I repeat, I am in awe of the scope and the magnitude of this film.  And so it is without hesitation that I say Tree of Life is not for the casual film goer. This is not for the popcorn-munching, check your brain at the door just entertain me movie fan.  If you are that type of person, please avoid this film – it’s just not your thing.

If, however, you are patient, and want to be challenged … if you plan to reward this film with multiple viewings … then by all means, dive in and let the imagery and sounds marinate the senses and soul – after all, these elements are just a few of many things that Malick does so well.

The imagery in the film is still-life stolen from a museum.; the choral music is omnipresent throughout – this is a spiritual process and experience for both director and audience.  I do not think I have ever seen a more spiritual film than this one.  And let me be clear, that by spiritual – I do not mean religious.  While there are some overt scenes that dance around religion, this film truly espouses to be more – and spiritual is indeed what the goal was on many levels.  The literary critic who once identified two elements of narrative conflict as Man v. Nature and Man v. God has gotten it all wrong, Malick might argue with Tree of Life.  In this film, these two narrative elements are actually one-and-the-same.

This is also a story about father and son; and mother and son – and the struggle between this parental tug of war between nature and grace.  This may be the most brutal and difficult theme of the film for me.  One would think with all the heady talk about God, nature and spiritualism v. religion that one could easily lose themselves in the philosophical fray.  But no – the exploration of parenting in this film is what really troubles me most.

I have a son and daughter.  The daughter has proven to be challenging in some ways, but for now, and for the most part, living up to expectations. (Granted, she is not dating – and then I know I will be absolutely out of my mind.)  My son is three, and is the cutest kid I ever have seen.  I have the biggest man-crush on him…his smile and laughter are infectious, and he is at that wonderful time where everything is new, amazing and fun.  My fear is simmering at a very deep level as to whether or not I can prepare him to be a man in a world that still has a difficult time identifying what a man should be.  This fear is echoed in Brad Pitt’s character, the father, Mr. O’Brien.  You see this struggle as evidenced in the different approach with each of his three sons (three! Jeez!) He has the most difficult time balancing a hard approach, to toughen up his children through discipline and physical confrontation, or encouraging the creativity and sensitivity in them while preparing for the reality of what a man is expected to be.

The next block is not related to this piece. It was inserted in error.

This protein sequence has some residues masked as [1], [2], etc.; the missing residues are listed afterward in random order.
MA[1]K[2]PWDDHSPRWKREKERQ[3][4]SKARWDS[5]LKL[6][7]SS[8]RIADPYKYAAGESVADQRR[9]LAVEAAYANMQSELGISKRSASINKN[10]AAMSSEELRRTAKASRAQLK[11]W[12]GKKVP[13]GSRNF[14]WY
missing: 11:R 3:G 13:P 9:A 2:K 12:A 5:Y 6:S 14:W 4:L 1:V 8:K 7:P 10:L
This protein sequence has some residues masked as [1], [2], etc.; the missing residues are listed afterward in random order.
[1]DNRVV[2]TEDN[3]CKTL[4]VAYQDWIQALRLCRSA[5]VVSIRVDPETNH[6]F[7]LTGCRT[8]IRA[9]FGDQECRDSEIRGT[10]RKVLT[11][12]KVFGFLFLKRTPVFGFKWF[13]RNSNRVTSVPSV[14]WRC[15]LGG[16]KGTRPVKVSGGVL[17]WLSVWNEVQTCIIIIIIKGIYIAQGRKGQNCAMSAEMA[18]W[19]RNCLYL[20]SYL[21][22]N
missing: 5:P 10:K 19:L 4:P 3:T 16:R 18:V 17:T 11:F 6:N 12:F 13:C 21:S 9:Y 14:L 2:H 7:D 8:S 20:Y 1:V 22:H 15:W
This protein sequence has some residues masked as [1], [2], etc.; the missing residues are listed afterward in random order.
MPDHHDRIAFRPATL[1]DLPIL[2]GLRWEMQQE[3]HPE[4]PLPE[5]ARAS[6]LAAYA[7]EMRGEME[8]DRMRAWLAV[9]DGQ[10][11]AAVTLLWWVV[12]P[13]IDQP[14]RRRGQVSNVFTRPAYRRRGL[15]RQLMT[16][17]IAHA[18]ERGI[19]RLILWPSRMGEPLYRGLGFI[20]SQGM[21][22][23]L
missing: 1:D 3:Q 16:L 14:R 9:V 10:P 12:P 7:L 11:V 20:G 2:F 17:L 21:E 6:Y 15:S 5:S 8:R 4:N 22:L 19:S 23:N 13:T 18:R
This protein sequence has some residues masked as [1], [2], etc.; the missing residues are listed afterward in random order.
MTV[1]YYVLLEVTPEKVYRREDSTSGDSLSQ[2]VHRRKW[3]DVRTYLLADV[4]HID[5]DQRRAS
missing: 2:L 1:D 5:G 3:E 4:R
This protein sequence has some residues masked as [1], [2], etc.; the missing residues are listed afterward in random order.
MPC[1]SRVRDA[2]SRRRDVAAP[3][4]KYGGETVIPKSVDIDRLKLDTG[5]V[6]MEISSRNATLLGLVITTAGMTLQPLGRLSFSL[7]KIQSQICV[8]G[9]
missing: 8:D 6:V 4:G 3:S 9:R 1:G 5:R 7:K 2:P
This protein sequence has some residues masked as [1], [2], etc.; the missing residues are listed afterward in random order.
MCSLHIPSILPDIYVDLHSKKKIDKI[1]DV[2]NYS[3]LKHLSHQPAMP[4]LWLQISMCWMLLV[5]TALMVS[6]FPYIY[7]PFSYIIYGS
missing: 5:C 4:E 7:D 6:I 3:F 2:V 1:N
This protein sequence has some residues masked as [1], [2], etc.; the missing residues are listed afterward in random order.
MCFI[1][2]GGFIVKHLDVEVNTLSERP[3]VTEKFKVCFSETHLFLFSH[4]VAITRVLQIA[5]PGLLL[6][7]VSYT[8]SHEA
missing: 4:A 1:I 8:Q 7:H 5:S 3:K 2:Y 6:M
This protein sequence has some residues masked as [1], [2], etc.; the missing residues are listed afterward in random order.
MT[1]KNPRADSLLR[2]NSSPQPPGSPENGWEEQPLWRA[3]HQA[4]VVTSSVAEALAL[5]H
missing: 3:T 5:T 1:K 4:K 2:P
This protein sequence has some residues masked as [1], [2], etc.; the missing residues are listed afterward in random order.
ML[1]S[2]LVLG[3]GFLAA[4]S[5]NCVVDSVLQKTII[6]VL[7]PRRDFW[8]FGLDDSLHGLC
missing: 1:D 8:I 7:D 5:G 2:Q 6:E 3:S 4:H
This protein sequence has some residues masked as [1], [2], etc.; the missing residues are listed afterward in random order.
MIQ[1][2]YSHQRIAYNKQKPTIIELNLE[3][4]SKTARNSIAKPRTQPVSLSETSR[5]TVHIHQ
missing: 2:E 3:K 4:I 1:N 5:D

The pure anguish and regret on Pitt’s face in two pivotal scenes it just hits home for me every time I think about it; and, of course, every time I look at my three year old son.

Tree of Life opens the way it closes: with a brilliant flash in the depths of space as the sounds of waves crashing on a beach play in the background. What does it all mean? Everything comes full circle? That God and life has no beginning and no end…?

I am compelled to purchase this film and watch again, and again, and again.  There is so much to take in, and chew, and digest.  I have mentioned to many of my friends before that I believe Terrence Malick is a poet working in film. I am happy that this assessment has never been more true than in Tree of Life.  Like any great poet, Malick says so much without saying much at all.  Dialogue is sparse in this film; instead images and emotions tell the story here.

Conflict rules the day. Conflict is questioned, it is explored, it is celebrated.  And it is a conflict that – at any and every level – is within us all.

[ first photo by Harish-Rao; second photo by Tim Donnelly; final photo by Ha-Wee – all Flickr Photos were under the Creative Commons license] 

A little help from our Friends…

One of the things you will learn about me as the blog continues to grow is that I am a huge fan of Keith Ferrazzi, and his tome on networking, Never Eat Alone.  After a particularly challenging week at the office and at home, I recently went back and read the book again, to remind myself of what’s most important.  What Ferrazzi ( effectively conveys is that relationships – at every level – is the key to success in not only business, but in life.

So when a friend shared a recent Harvard Business Review blog-post, Demystifying Mentoring, I could not help but smile at the ironic timing of it all.  Now, according to, a mentor is a “a wise and trusted counselor or teacher.”

And the movies I grew up with give ample support to that idea. Whether it’s William Forrester & Jamal Wallace, Danielson & Miyagi, Gordon Gekko & Bud Fox, or Coach Norman Dale and the Hickory Huskers – the idea of mentorships have long been explored in film.  But the idea of mentoring in today’s business world is much different now. The key takeaway for me was that folks today no longer have just one mentor, but several:

Miyagi and Danielson - the ultimate Mentorship

Myth #1: You have to find one perfect mentor
It’s actually quite rare these days that people get through their career with only one mentor. In fact, many people have several advisors they turn to.  This network can be as large or small as you want, and it may even include your spouse or partner. Sometimes it can be helpful to get a variety of perspectives on an issue you are facing.

The article is a great reminder that the real work we do in life is less about the tasks at home or in the office, and more about nurturing relationships.  You can find the article here: